Efrain, known as The Reaper, has worked at a slaughterhouse for 25 years. He is the man who kills the bulls, day in and day out. More than just a graphic look at the inner workings of a Mexican slaughterhouse, this is a stunning meditation on death and the struggle to live, as seen through the eyes of this taciturn man whose experiences would be unimaginable to most. [mature, subtitles]
Director’s Statement: Gabriel Serra
I met a young man who used to work as a butcher. A picture came to mind, a million head of cattle and millions of humans eating them — a metaphor for Mexico City. I saw myself reflected in Efrain, “The Reaper,” because he is a mediator between life and death. I wanted to make a documentary about this process of death as an occupation and how it is linked consciously and unconsciously to our lives.
Since 2001, more veterans have committed suicide than have died in combat in Iraq and Afghanistan — casualties of the psychological wounds of war and the challenges of returning to civilian life. This powerful film is a riveting portrait of the people who staff the Veterans Crisis Line in Canandaigua, New York. Open 24 hours a day, 365 days a year, trained hotline volunteers field more than 22,000 calls each month, always with deep compassion for and devotion to the troubled veterans on the other end of the line.
Director’s Statement: Ellen Goosenberg Kent
We wanted to bring attention to the suicide crisis among veterans, to help people understand it better, to offer some ideas about prevention, and also to offer a ray of hope for veterans and their families. Many months of research turned up the hotline, which seemed both immediately promising and ultimately impossible as a place to film. Fortunately, we were able to get access and come up with a way to make it work.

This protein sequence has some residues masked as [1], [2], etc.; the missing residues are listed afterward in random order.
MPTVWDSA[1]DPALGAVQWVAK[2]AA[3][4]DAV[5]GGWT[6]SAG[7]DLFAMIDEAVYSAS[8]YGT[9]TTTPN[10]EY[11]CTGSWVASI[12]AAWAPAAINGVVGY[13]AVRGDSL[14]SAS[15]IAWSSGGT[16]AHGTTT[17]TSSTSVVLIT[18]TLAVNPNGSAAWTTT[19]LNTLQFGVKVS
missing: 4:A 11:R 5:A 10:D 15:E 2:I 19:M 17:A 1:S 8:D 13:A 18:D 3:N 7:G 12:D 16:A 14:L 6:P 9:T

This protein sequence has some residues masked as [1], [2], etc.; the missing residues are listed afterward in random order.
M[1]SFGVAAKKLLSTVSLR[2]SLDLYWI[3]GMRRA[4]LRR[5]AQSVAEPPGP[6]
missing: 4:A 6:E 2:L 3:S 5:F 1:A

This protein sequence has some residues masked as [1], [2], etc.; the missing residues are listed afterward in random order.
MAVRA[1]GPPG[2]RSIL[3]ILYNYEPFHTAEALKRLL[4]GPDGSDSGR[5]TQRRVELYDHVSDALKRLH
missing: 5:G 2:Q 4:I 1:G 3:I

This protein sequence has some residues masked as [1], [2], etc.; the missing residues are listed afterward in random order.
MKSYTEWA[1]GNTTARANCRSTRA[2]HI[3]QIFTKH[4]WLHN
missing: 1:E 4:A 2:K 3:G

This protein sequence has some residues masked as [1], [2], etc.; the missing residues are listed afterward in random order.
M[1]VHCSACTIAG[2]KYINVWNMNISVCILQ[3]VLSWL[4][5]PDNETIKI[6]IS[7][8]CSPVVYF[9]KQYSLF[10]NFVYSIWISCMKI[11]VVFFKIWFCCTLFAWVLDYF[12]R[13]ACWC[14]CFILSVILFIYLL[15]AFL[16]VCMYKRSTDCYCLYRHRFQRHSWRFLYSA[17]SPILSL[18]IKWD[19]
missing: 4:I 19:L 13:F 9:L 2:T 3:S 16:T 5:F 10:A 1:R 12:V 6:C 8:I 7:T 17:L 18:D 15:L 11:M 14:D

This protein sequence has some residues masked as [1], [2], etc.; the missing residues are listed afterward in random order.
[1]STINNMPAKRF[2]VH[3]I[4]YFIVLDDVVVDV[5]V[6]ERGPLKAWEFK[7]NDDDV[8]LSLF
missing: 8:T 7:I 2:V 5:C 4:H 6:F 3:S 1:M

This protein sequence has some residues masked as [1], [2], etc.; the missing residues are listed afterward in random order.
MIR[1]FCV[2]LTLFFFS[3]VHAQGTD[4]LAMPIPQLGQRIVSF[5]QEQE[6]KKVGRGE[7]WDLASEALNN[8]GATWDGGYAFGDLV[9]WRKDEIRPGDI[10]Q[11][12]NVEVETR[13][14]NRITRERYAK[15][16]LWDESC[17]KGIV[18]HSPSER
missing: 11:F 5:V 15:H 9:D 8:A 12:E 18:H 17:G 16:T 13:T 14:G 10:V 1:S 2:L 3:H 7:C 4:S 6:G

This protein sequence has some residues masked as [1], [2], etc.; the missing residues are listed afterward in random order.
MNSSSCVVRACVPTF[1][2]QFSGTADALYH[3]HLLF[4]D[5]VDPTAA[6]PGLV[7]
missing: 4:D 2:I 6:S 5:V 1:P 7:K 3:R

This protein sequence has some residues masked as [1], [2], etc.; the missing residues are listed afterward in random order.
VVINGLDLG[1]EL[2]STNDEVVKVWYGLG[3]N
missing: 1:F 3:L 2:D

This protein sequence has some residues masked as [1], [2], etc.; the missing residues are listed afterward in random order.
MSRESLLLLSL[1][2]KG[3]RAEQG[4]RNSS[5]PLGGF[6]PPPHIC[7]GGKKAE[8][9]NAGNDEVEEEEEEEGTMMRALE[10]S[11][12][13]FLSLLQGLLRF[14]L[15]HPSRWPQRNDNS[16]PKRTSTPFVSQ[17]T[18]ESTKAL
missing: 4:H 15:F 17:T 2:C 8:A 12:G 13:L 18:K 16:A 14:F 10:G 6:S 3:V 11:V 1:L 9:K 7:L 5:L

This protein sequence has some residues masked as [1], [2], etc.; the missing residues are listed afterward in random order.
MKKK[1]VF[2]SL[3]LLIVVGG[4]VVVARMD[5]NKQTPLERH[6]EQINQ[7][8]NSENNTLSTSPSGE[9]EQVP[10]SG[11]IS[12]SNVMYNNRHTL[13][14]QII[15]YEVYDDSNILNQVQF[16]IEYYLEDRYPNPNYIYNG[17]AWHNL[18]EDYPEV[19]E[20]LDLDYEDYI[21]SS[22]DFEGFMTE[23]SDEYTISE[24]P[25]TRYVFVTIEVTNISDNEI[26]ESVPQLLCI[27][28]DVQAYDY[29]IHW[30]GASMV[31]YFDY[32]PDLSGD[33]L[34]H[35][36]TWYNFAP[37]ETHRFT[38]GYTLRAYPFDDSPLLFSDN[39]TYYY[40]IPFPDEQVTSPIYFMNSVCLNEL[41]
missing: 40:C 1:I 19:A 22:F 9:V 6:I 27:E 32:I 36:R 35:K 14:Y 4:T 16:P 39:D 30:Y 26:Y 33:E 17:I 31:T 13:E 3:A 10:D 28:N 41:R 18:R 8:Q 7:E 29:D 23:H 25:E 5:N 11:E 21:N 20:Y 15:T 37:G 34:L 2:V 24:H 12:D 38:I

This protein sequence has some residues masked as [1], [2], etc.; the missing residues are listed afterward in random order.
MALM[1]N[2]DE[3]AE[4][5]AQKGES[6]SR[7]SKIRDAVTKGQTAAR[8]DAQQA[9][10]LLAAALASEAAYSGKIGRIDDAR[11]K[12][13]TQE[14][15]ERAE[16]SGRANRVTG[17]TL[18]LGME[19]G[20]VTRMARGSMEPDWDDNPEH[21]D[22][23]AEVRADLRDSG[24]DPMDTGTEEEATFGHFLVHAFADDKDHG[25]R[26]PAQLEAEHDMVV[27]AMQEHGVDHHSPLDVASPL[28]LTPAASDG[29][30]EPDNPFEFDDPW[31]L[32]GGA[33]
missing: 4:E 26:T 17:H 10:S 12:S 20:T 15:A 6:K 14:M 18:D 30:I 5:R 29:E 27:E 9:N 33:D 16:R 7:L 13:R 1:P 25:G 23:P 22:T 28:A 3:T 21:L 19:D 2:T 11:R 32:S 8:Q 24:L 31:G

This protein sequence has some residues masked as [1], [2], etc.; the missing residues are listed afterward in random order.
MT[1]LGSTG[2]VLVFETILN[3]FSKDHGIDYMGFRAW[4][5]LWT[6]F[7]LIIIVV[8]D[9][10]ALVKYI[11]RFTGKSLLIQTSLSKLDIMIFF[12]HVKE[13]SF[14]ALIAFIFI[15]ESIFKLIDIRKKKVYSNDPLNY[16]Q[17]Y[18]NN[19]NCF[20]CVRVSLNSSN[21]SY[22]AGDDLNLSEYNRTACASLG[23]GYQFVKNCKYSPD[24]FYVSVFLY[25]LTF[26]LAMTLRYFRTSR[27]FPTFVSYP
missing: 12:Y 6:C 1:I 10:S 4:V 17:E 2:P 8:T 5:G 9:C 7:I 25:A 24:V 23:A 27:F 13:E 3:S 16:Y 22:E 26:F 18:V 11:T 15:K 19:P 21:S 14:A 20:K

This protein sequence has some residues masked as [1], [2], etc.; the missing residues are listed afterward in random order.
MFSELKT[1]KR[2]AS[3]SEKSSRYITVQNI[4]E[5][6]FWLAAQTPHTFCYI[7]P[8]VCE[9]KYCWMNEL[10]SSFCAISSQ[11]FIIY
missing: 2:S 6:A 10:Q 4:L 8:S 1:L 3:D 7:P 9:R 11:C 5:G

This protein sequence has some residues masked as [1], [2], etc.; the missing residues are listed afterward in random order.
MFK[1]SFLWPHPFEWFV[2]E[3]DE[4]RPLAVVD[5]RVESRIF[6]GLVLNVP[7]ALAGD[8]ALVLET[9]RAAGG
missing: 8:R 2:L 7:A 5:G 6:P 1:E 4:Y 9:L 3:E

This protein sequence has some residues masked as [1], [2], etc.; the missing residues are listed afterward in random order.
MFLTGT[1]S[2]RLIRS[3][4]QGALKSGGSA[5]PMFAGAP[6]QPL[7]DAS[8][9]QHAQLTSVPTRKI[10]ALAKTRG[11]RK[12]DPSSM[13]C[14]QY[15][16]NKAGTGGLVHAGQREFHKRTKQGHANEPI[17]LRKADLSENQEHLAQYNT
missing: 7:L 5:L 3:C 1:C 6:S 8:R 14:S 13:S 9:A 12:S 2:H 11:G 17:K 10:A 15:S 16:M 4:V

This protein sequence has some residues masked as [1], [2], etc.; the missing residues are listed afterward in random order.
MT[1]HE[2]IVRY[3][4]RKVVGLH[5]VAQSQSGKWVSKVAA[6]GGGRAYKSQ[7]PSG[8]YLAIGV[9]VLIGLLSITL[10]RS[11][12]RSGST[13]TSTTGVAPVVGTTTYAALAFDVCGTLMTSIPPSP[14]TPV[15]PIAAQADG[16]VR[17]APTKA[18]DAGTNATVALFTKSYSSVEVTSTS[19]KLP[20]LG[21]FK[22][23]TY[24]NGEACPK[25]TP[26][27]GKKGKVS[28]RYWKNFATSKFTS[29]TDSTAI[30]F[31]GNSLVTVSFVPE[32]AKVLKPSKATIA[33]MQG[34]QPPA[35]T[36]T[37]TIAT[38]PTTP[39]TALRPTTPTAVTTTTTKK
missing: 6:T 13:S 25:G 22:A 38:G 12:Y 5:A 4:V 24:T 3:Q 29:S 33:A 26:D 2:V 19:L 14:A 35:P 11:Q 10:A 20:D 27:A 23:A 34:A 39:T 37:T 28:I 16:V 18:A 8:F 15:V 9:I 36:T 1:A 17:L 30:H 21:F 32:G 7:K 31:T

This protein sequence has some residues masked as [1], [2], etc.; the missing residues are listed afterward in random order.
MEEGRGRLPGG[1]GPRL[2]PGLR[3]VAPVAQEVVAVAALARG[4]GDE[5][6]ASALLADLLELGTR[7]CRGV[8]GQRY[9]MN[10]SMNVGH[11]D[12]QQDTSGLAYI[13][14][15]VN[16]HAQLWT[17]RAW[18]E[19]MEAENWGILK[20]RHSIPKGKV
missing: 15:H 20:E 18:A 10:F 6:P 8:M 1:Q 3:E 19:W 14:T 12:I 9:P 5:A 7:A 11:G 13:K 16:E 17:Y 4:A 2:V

In this unwavering and inspirational personal statement from the film’s director and his wife, we witness the couple cope with their newborn son’s rare and incurable disease. A congenital pulmonary disorder known as “Ondine’s curse” causes their baby to stop breathing when he’s asleep. He will likely need a respirator his entire life. The young parents confront their fears about the enormous responsibility before them and face their child’s — and their own — future with compassion and love. [subtitles]
Director’s Statement: Tomasz Śliwiński
Shooting this film helped my family a great deal. Instead of succumbing to depression, we directed our energy into something creative. The story of our family is one of overcoming the worst, and ultimately, of being truly grateful for what we have. In December, Leo turned four years old. He is a cheerful young boy with a wonderful sense of humor, and is doing very well in school.